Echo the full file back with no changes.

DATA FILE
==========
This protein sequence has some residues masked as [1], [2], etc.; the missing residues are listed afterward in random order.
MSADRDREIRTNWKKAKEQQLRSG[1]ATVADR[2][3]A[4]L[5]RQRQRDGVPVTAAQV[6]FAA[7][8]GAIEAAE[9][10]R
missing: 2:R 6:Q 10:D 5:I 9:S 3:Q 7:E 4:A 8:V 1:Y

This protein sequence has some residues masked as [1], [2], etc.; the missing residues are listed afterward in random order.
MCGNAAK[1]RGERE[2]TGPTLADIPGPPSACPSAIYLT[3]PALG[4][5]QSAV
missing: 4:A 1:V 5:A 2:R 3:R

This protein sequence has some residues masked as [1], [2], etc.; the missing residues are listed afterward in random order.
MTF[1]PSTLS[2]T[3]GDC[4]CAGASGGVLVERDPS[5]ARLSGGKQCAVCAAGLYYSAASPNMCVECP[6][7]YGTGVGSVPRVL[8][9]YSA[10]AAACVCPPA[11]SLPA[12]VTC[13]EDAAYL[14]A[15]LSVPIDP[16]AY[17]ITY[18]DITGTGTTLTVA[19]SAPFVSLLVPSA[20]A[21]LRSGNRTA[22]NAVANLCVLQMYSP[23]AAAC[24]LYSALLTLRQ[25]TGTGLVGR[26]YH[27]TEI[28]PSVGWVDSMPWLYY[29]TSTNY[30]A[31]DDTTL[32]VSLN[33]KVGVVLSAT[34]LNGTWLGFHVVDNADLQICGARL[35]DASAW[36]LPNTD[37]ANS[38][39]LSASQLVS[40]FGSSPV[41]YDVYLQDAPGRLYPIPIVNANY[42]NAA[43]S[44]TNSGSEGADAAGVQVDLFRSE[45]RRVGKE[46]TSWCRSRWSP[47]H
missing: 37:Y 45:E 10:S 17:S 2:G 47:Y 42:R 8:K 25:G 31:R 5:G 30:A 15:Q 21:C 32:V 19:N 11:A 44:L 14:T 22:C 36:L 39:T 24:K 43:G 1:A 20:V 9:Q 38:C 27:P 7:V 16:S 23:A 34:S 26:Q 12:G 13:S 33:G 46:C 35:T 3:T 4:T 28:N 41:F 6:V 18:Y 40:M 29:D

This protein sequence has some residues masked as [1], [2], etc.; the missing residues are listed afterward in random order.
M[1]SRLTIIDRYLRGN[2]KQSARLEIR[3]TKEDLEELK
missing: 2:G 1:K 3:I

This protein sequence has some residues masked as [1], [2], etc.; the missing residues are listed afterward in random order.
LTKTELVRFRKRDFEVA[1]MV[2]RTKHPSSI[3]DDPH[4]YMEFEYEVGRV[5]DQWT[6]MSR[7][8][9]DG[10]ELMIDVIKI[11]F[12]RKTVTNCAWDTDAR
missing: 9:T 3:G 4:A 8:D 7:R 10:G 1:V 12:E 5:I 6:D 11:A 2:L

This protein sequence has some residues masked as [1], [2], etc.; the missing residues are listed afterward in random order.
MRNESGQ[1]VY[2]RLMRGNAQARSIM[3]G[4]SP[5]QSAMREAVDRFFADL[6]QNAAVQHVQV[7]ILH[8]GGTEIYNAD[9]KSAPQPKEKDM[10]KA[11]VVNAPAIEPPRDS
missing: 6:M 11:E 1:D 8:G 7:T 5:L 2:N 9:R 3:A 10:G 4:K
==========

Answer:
This protein sequence has some residues masked as [1], [2], etc.; the missing residues are listed afterward in random order.
MSADRDREIRTNWKKAKEQQLRSG[1]ATVADR[2][3]A[4]L[5]RQRQRDGVPVTAAQV[6]FAA[7][8]GAIEAAE[9][10]R
missing: 2:R 6:Q 10:D 5:I 9:S 3:Q 7:E 4:A 8:V 1:Y

This protein sequence has some residues masked as [1], [2], etc.; the missing residues are listed afterward in random order.
MCGNAAK[1]RGERE[2]TGPTLADIPGPPSACPSAIYLT[3]PALG[4][5]QSAV
missing: 4:A 1:V 5:A 2:R 3:R

This protein sequence has some residues masked as [1], [2], etc.; the missing residues are listed afterward in random order.
MTF[1]PSTLS[2]T[3]GDC[4]CAGASGGVLVERDPS[5]ARLSGGKQCAVCAAGLYYSAASPNMCVECP[6][7]YGTGVGSVPRVL[8][9]YSA[10]AAACVCPPA[11]SLPA[12]VTC[13]EDAAYL[14]A[15]LSVPIDP[16]AY[17]ITY[18]DITGTGTTLTVA[19]SAPFVSLLVPSA[20]A[21]LRSGNRTA[22]NAVANLCVLQMYSP[23]AAAC[24]LYSALLTLRQ[25]TGTGLVGR[26]YH[27]TEI[28]PSVGWVDSMPWLYY[29]TSTNY[30]A[31]DDTTL[32]VSLN[33]KVGVVLSAT[34]LNGTWLGFHVVDNADLQICGARL[35]DASAW[36]LPNTD[37]ANS[38][39]LSASQLVS[40]FGSSPV[41]YDVYLQDAPGRLYPIPIVNANY[42]NAA[43]S[44]TNSGSEGADAAGVQVDLFRSE[45]RRVGKE[46]TSWCRSRWSP[47]H
missing: 37:Y 45:E 10:S 17:S 2:G 47:Y 42:R 8:K 25:G 31:R 5:G 30:A 15:Q 21:C 32:V 19:N 11:A 44:L 14:T 22:C 36:L 39:T 24:K 43:G 1:A 20:V 9:Q 38:C 27:P 7:V 16:S 23:A 34:S 26:Q 12:G 13:S 33:G 46:C 35:T 3:T 4:T 28:N 41:F 6:V 18:Y 40:M 29:D

This protein sequence has some residues masked as [1], [2], etc.; the missing residues are listed afterward in random order.
M[1]SRLTIIDRYLRGN[2]KQSARLEIR[3]TKEDLEELK
missing: 2:G 1:K 3:I

This protein sequence has some residues masked as [1], [2], etc.; the missing residues are listed afterward in random order.
LTKTELVRFRKRDFEVA[1]MV[2]RTKHPSSI[3]DDPH[4]YMEFEYEVGRV[5]DQWT[6]MSR[7][8][9]DG[10]ELMIDVIKI[11]F[12]RKTVTNCAWDTDAR
missing: 9:T 3:G 4:A 8:D 7:R 10:G 1:V 12:E 5:I 6:D 11:A 2:L

This protein sequence has some residues masked as [1], [2], etc.; the missing residues are listed afterward in random order.
MRNESGQ[1]VY[2]RLMRGNAQARSIM[3]G[4]SP[5]QSAMREAVDRFFADL[6]QNAAVQHVQV[7]ILH[8]GGTEIYNAD[9]KSAPQPKEKDM[10]KA[11]VVNAPAIEPPRDS
missing: 6:M 11:E 1:D 8:G 7:T 5:L 2:N 9:R 3:A 10:G 4:K